While eating locally grown food in the United States is a trendy idea, it’s strictly of necessity in Zambia.
Typically, there are no grocery stores with aisles of food. Instead people eat what they grow themselves or what can be bought or bartered for from neighbors.
part of a personal challenge I took it upon myself to go on a strictly village
diet for the month of November. I decided that I would only eat foods found in
the local community and only foods that a local would have access to. That
means no cookies and treats that the local shops sometimes carry — due to the
|Here is one of the farmers I work with, Eston, posing in his tomato field.|
Also, no food bought in one of the provincial capital’s markets and, certainly, no food — mainly candy — that had been sent to me from friends and family in the U.S. I’d spend the month eating as they do and staring every single night at the popcorn on my counter.
Unfortunately, I didn’t consider what the month of November is like.
Not only is it incredibly hot (it’s the end of the hottest, driest time of the year and just before the seasonal rains), but November is also at the heart of “the hunger season,” which will last until February. This is the time when a community’s preparedness to fight hunger is put to the test.
|Another farmer I work with, Langston, posing with some of his maize. He was incredibly proud of this season's yields.|
Having enough food to meet a person’s dietary needs is called food security. And when a community’s food supplies are pressed it can be problematic because droughts, poor management, and even worse luck can cause widespread food shortages in Africa.
While in the hunger season people’s gardens are just finishing up and their field crops have not grown enough to harvest, so they rely on dwindling family food reserves. These sometimes run out and when that happens there are few options remaining.
During my experiment, my main sources of food consisted of beans, rice, tomatoes, onions, cabbage, some greens, peanuts, mangoes and the occasional bites of fish or chicken.
It didn’t seem too bad for the first few days, but after eating rice and beans for five straight days, I started to get a little wary of it.
through the challenge I started to simply skip meals because I didn’t feel like
eating. I’ve always been a person who loves eating, but eating the same thing
didn’t keep me interested.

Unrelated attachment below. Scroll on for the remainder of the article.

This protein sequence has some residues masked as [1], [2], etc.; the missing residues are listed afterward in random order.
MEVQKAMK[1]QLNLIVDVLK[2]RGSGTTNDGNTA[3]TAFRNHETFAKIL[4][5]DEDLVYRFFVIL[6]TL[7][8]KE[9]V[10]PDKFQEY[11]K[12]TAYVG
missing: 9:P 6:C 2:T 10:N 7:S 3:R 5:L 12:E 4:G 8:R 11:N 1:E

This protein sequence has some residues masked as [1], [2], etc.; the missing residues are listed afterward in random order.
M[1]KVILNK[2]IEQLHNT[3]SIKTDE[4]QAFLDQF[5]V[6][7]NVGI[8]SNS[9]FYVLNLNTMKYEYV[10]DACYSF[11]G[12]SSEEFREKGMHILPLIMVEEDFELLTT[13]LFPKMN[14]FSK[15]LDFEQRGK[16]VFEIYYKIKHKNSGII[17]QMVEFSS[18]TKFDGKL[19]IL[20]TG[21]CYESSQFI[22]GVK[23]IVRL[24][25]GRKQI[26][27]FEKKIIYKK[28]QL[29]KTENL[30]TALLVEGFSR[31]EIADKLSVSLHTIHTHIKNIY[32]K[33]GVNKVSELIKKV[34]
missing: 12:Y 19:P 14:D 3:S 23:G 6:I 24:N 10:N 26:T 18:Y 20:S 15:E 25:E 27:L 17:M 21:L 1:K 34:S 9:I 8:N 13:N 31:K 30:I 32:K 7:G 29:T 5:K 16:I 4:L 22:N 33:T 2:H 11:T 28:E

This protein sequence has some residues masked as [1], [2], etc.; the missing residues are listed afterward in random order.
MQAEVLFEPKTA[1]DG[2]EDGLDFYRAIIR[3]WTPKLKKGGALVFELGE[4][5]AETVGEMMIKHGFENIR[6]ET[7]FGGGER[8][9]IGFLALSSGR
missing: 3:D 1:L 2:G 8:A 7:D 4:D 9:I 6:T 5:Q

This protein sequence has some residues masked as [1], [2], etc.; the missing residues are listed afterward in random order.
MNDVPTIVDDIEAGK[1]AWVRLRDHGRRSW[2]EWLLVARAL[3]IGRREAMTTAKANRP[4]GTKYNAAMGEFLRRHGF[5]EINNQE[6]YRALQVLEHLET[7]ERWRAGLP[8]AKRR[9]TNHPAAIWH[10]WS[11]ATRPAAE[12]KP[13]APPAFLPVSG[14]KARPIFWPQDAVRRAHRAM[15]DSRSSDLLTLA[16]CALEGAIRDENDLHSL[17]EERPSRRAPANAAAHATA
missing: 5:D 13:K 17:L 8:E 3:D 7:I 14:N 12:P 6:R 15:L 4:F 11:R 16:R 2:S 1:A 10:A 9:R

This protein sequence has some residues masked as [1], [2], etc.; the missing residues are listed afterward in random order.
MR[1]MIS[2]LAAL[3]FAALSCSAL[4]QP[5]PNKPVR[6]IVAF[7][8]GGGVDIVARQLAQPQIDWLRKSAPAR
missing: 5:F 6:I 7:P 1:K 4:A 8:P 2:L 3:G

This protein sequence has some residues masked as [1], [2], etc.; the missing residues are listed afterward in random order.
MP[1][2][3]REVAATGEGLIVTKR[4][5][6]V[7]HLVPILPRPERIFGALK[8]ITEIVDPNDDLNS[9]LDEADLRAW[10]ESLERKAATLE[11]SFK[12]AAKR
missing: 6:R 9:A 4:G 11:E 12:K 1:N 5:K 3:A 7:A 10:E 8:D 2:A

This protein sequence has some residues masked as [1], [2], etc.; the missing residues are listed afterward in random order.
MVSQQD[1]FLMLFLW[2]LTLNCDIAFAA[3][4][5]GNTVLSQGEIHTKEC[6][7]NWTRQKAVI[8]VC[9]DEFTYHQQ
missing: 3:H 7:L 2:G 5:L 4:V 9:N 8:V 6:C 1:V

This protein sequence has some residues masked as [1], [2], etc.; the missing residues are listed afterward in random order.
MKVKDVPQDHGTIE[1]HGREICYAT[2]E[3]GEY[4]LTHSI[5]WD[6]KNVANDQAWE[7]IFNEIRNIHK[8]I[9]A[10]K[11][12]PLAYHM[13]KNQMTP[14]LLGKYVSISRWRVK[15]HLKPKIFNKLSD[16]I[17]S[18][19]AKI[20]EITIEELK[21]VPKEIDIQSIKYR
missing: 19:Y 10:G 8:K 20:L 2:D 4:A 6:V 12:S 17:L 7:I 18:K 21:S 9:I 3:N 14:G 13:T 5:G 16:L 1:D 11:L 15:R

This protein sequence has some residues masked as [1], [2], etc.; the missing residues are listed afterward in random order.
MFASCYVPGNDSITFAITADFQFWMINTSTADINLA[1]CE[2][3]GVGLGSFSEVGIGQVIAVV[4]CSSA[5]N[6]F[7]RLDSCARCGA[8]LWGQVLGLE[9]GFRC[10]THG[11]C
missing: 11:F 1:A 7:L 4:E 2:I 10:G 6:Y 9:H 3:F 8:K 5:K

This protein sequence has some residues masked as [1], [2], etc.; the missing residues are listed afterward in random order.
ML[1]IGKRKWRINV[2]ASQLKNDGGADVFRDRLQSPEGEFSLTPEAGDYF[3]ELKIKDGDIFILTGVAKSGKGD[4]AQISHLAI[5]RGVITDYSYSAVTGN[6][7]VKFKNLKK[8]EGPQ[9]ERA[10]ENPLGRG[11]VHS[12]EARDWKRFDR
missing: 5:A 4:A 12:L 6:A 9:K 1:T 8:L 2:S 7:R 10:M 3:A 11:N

|Here I am trying to lend a hang using oxen to cultivate a family's field, where they'll hopefully grow enough food for the entire year.|
My experiment wasn’t without its limitations.
All the people that live in my village make their living from growing field crops and tending gardens. I don’t do either. I had to buy all my food and for me it wasn’t a problem to spend a dollar on five onions and another on tomatoes.
But a local mother may not be able to afford nearly an entire day’s earning on a few onions, let alone tomatoes. So she relies on her garden and field to produce. If it doesn’t, then the family goes hungry.
|Throughout Zambia children like these scour mango trees looking for an afternoon snack during hunger season.|
One thing I discovered during my month-long trial was that the mango tree plays a vital role in my community’s food security. With home food reserves failing, mangoes are a main source of food and nutrition in bridging the gap between meals. Kids come home from school and immediately climb into the trees to fetch mangoes.
After some time they come down, collect the mangoes they’ve dropped, and set out to eat them. Without the mango tree and its fruit, hunger season would be infinitely more difficult and I wouldn’t have recognized this as clearly if I wasn’t trying this experiment.
In the end, like many aspects of my Peace Corps service, I never fully experienced hunger season and all that this time of year brings.
|My good friend, Mr. Nshimbi, in his peanut field last year.|
Only a few times was I really hungry and I only ran out of food completely in the last week, when locally available foods became scarce (then I went to the mango trees).
I experienced the lack of dietary options that many go through, but how can I really say that counts for anything like true hunger? I can’t.
It was a good experience not only
in that I tested my ability to say no to eating that popcorn, but also that I
tried to walk a mile in the locals’ shoes — even if only for a month.
|9-year old Nida Fubisha helps her family to dry peanuts that were grown for family consumption. The peanuts are harvested, sorted, then dried on their metal roof. She's doing all of this work on top of her house.|